‘Starry Messenger’ presents the work of seven contemporary artist filmmakers in a kind of cry from the heart for the medium of film. It brings together 16mm, 8mm and Super8 films in a way that puts the beauty of the medium centre stage.
The first film, Process Room, has a beginning and an end. It comprises video, audio and written documentation about analogue film, looking at processing methods and at how it has becoming increasingly difficult for artists and filmmakers to use film as digital takes over. There are also a series of small framed works, where segments of films by each of the artists in the show are displayed like delicate miniatures. This room simultaneously asserts the physicality of the medium and the precariousness of its future.
Next I encountered Liahon (2013) by Talena Sanders, a study of the Church of Jesus Christ of Latter Day Saints. Shot on 16mm, the film has intensely saturated colour, and presents the viewer with a sequence of memorable images. The format encourages a sense of looking back in time, yet some of the footage is contemporary, highlighting the relationship between the past and the present on this particular subject. The film has a gently melancholic tone, and brings together personal insights with a broader historical sweep.
Moving into the next room a projectionist is working at a desk, lit with a single angle poise lamp, operating a beautiful old 16mm projector. On closer inspection the projector is the kind that folds out of its own 1960s-style mini suitcase. Nearer the screen is an 8mm projector, which the projectionist alternates with the 16mm. The screen itself is an old fashioned one with a tripod base and pull down fabric screen. The way the projectors and screen are set up and the quiet attentiveness of the projectionist form a work in themselves.
The room is set up to emphasise the act of looking as well as the physicality of the medium. The relationship between the artist, the viewer and the medium are explored in each of the films shown. Samantha Rebello’s the object which thinks us – OBJECT 1 (2007) uses close ups of a toothbrush, a plug hole, running water and blood. Images from the film are at once everyday and disconcerting – a surrealist strategy – but re-framed by the formal qualities inherent to16mm.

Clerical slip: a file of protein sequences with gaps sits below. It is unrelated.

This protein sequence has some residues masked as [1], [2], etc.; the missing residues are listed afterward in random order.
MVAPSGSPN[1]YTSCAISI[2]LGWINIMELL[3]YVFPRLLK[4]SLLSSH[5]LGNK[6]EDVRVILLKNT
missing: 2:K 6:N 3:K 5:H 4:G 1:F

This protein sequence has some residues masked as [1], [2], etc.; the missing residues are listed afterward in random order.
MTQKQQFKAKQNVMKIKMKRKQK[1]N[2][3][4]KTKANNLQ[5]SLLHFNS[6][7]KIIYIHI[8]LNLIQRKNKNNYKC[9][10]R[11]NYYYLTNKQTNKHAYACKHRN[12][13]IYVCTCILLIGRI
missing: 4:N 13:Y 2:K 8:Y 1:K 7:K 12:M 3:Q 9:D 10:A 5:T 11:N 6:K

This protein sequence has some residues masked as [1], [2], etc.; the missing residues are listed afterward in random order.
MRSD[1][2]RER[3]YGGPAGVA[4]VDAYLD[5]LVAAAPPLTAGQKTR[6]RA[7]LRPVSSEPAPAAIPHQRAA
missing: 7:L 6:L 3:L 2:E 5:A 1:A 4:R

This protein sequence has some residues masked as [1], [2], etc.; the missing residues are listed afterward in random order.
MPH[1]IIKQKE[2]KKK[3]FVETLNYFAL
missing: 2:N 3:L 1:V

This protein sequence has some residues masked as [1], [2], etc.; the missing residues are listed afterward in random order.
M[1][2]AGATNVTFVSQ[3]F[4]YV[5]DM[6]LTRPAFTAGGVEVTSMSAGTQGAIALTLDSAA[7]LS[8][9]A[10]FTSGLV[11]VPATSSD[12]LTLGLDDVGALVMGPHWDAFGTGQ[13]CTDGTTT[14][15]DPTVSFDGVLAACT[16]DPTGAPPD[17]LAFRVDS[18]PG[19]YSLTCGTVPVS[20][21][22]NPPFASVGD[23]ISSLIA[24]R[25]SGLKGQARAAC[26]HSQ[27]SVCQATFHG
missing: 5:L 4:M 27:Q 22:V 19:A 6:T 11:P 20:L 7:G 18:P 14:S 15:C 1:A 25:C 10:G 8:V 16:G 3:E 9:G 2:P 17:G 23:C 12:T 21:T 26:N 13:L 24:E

In Marika Borgeson’s The Starry Messenger (2013) a red light flashes and is followed by darkness: a particular sort of darkness, deliberate and heavy. Borgeson achieved this by leaving film stock in the sun; the paradox of the sun creating darkness is one of many notions that might occur to the viewer of this medidative film.
Murmurations (2013), by Rebecca Meyers, is a celebration of seething, pulsating nature. It uses the organic qualities of the film to play on light, colour and texture.
Two Fountains (2014) by Janine Davidson was created using the features of the 8mm filming process to create a double image of two fountains, one in Belfast and one in Glasgow. The film, made by splitting 16mm into two 8mm streams played concurrently, alludes to the past through its construction and imagery. The film itself has an architectural solidity which is echoed in the solid yet anachronistic structures it depicts. Watching the film I became aware of the ubiquity of the split screen in video, and there is a sense that the technical challenges Davidson has created for herself within the medium are a way of asserting the the value of a slower more measured approach.
Michaela Nettell’s Garden (2012), in the last room of the show, is a meditation on nature in the city. 35mm slides are overlapped to create layered images which flow into one another. The 35mm slide – once the staple of art schools everywhere – is another endangered species. The format shares some of the features of 8mm and 16mm in that it possesses an intangible quality that distinguishes it from digital photography.
Ana Vaz’s Sacris Pulso (2007) uses found 8mm film intercut with parts of a re-created 1980s film. The elision of found elements from the past with contemporary footage is a theme running through many of the works in the show and here as elsewhere it used to explore the convergence of cultural and personal history.
The press release asks: “Can we describe the art and technology of celluloid filmmaking as a redundant technology or an extinct artform?” After seeing this show I would answer with a resounding “no!”
One could ask the same question of etching, lithography, silk screen printing etc. These processes were revolutionary when they started, only to be superseded by other technologies. Each of these mediums have their own art historical associations, but they are constantly being reinvented by artists coming to them afresh.
As the show’s curator Declan Sheehan asserts, its is important that the infrastructure needed for artists to discover film is preserved now before it is too late.
‘This Attentive Place’
Temple Bar Gallery, Dublin
20 June – 20 August 2014
Caoimhe Kilfeather seems interested in the space around objects as much as the objects themselves. In her recent exhibition a diaphanous blue screen (made from overlapping sheets of oiled and pigmented paper) reshaped the gallery’s coordinates and provided an atmospheric setting for a number of seemingly related though rather mysterious artifacts.
Varying between dark and lighter shades, the wall of suspended sheets, titled The Rigid Thing, The Moving Act, led the viewer towards an opening at its farthest end and continued inside to form a right angled enclosure. The translucent drapes made a softly glowing perimeter, filtering the exterior brightness, and casting the exhibition’s contents with a square of melancholy light.